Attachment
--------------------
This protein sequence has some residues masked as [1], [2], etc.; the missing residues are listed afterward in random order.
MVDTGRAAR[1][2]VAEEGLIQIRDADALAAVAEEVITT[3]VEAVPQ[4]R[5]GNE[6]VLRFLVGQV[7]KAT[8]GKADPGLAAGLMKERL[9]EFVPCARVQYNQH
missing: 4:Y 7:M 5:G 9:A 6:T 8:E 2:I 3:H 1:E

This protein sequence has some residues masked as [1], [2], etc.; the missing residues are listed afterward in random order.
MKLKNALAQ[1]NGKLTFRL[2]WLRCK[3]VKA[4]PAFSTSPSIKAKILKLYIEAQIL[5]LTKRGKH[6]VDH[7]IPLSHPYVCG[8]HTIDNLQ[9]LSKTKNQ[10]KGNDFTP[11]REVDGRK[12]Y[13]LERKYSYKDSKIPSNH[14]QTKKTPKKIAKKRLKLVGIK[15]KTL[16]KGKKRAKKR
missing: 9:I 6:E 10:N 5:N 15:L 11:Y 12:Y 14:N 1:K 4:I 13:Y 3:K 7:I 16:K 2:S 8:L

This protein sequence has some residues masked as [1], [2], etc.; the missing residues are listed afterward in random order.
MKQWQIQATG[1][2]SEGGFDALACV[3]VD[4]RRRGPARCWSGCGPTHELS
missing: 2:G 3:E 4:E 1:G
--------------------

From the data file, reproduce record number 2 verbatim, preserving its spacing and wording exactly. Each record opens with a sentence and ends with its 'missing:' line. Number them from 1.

This protein sequence has some residues masked as [1], [2], etc.; the missing residues are listed afterward in random order.
MKLKNALAQ[1]NGKLTFRL[2]WLRCK[3]VKA[4]PAFSTSPSIKAKILKLYIEAQIL[5]LTKRGKH[6]VDH[7]IPLSHPYVCG[8]HTIDNLQ[9]LSKTKNQ[10]KGNDFTP[11]REVDGRK[12]Y[13]LERKYSYKDSKIPSNH[14]QTKKTPKKIAKKRLKLVGIK[15]KTL[16]KGKKRAKKR
missing: 9:I 6:E 10:N 5:N 15:L 11:Y 12:Y 14:N 1:K 4:I 13:Y 3:K 7:I 16:K 2:S 8:L